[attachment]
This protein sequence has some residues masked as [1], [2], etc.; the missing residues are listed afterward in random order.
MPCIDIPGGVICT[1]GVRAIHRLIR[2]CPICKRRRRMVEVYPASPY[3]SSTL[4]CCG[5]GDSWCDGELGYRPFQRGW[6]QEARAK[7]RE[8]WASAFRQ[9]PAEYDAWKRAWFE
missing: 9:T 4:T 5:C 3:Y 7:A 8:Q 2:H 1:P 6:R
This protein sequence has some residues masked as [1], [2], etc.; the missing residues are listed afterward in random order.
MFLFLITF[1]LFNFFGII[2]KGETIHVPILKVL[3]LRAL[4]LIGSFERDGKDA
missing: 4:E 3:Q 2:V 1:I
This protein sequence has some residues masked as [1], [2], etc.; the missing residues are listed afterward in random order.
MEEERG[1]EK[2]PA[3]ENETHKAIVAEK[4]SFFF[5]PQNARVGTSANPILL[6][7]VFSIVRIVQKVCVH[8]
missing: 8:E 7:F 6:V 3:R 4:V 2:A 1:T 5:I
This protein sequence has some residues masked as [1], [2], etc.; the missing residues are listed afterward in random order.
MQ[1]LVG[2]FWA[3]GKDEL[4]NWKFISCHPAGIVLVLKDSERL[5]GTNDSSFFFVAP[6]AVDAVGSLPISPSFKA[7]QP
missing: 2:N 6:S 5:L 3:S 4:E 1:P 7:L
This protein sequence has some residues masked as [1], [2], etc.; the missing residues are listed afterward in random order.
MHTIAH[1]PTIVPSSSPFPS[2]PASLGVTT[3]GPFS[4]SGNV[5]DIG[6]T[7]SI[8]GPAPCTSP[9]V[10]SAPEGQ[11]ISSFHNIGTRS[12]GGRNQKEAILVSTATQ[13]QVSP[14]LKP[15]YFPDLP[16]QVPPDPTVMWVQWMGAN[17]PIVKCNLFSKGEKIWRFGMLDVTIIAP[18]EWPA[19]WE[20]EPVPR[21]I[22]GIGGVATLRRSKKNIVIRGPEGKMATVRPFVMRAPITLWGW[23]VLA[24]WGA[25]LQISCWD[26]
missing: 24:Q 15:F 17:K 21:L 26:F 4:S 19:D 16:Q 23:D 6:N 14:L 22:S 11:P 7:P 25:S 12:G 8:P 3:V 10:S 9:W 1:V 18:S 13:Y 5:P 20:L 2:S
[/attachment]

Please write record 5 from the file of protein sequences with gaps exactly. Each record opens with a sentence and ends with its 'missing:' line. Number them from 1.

This protein sequence has some residues masked as [1], [2], etc.; the missing residues are listed afterward in random order.
MHTIAH[1]PTIVPSSSPFPS[2]PASLGVTT[3]GPFS[4]SGNV[5]DIG[6]T[7]SI[8]GPAPCTSP[9]V[10]SAPEGQ[11]ISSFHNIGTRS[12]GGRNQKEAILVSTATQ[13]QVSP[14]LKP[15]YFPDLP[16]QVPPDPTVMWVQWMGAN[17]PIVKCNLFSKGEKIWRFGMLDVTIIAP[18]EWPA[19]WE[20]EPVPR[21]I[22]GIGGVATLRRSKKNIVIRGPEGKMATVRPFVMRAPITLWGW[23]VLA[24]WGA[25]LQISCWD[26]
missing: 24:Q 15:F 17:K 21:L 26:F 4:S 19:D 16:Q 23:D 6:N 14:L 22:S 11:P 7:P 25:S 12:G 8:P 3:V 10:S 9:W 1:V 18:S 13:Y 5:P 20:L 2:S